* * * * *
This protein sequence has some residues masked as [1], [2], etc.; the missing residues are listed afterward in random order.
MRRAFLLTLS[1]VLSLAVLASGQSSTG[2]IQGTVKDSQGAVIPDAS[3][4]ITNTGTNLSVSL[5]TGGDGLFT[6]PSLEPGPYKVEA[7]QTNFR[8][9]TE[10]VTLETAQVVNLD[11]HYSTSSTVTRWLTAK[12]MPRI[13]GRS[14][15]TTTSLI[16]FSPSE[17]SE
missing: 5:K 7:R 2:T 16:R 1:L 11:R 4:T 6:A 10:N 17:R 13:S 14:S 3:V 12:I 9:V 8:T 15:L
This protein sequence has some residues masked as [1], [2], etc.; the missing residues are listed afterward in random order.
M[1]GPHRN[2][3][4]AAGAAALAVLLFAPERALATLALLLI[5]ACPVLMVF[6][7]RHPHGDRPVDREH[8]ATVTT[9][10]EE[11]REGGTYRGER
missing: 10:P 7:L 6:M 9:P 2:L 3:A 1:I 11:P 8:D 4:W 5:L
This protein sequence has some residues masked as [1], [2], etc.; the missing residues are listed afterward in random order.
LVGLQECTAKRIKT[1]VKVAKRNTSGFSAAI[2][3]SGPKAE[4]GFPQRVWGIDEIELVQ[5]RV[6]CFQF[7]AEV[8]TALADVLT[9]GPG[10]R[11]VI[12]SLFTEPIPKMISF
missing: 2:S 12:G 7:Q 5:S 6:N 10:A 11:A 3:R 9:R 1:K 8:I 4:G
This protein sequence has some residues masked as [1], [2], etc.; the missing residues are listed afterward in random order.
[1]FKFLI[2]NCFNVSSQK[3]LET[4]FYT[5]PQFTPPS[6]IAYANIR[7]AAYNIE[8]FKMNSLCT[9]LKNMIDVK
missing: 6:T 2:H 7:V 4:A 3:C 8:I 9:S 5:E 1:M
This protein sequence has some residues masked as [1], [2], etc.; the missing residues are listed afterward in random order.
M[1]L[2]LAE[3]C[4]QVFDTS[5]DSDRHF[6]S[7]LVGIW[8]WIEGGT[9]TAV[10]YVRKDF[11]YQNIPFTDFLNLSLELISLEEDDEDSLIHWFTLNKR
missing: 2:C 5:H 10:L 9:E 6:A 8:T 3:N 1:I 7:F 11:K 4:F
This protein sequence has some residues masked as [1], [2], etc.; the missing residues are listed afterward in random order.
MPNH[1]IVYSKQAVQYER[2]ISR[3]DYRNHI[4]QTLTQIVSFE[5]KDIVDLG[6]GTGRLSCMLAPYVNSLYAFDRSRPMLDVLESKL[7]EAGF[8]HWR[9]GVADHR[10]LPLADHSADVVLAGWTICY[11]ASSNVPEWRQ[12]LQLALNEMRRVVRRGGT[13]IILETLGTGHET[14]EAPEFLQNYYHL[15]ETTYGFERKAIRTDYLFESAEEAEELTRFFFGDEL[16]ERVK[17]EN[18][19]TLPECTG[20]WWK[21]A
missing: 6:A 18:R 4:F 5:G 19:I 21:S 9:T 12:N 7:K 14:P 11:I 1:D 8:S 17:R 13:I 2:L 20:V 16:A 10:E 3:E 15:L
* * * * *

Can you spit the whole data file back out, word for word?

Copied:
This protein sequence has some residues masked as [1], [2], etc.; the missing residues are listed afterward in random order.
MRRAFLLTLS[1]VLSLAVLASGQSSTG[2]IQGTVKDSQGAVIPDAS[3][4]ITNTGTNLSVSL[5]TGGDGLFT[6]PSLEPGPYKVEA[7]QTNFR[8][9]TE[10]VTLETAQVVNLD[11]HYSTSSTVTRWLTAK[12]MPRI[13]GRS[14][15]TTTSLI[16]FSPSE[17]SE
missing: 5:K 7:R 2:T 16:R 1:L 11:R 4:T 6:A 10:N 17:R 13:S 14:S 3:V 12:I 9:V 8:T 15:L
This protein sequence has some residues masked as [1], [2], etc.; the missing residues are listed afterward in random order.
M[1]GPHRN[2][3][4]AAGAAALAVLLFAPERALATLALLLI[5]ACPVLMVF[6][7]RHPHGDRPVDREH[8]ATVTT[9][10]EE[11]REGGTYRGER
missing: 10:P 7:L 6:M 9:P 2:L 3:A 1:I 11:P 8:D 4:W 5:L
This protein sequence has some residues masked as [1], [2], etc.; the missing residues are listed afterward in random order.
LVGLQECTAKRIKT[1]VKVAKRNTSGFSAAI[2][3]SGPKAE[4]GFPQRVWGIDEIELVQ[5]RV[6]CFQF[7]AEV[8]TALADVLT[9]GPG[10]R[11]VI[12]SLFTEPIPKMISF
missing: 2:S 12:G 7:Q 5:S 6:N 10:A 11:A 3:R 9:R 1:K 8:I 4:G
This protein sequence has some residues masked as [1], [2], etc.; the missing residues are listed afterward in random order.
[1]FKFLI[2]NCFNVSSQK[3]LET[4]FYT[5]PQFTPPS[6]IAYANIR[7]AAYNIE[8]FKMNSLCT[9]LKNMIDVK
missing: 6:T 2:H 7:V 4:A 3:C 8:I 9:S 5:E 1:M
This protein sequence has some residues masked as [1], [2], etc.; the missing residues are listed afterward in random order.
M[1]L[2]LAE[3]C[4]QVFDTS[5]DSDRHF[6]S[7]LVGIW[8]WIEGGT[9]TAV[10]YVRKDF[11]YQNIPFTDFLNLSLELISLEEDDEDSLIHWFTLNKR
missing: 2:C 5:H 10:L 9:E 6:A 8:T 3:N 1:I 7:F 11:K 4:F
This protein sequence has some residues masked as [1], [2], etc.; the missing residues are listed afterward in random order.
MPNH[1]IVYSKQAVQYER[2]ISR[3]DYRNHI[4]QTLTQIVSFE[5]KDIVDLG[6]GTGRLSCMLAPYVNSLYAFDRSRPMLDVLESKL[7]EAGF[8]HWR[9]GVADHR[10]LPLADHSADVVLAGWTICY[11]ASSNVPEWRQ[12]LQLALNEMRRVVRRGGT[13]IILETLGTGHET[14]EAPEFLQNYYHL[15]ETTYGFERKAIRTDYLFESAEEAEELTRFFFGDEL[16]ERVK[17]EN[18][19]TLPECTG[20]WWK[21]A
missing: 6:A 18:R 4:F 5:G 19:I 21:S 9:T 12:N 7:K 14:P 11:I 1:D 8:S 17:R 13:I 2:L 20:V 16:A 10:E 3:E 15:L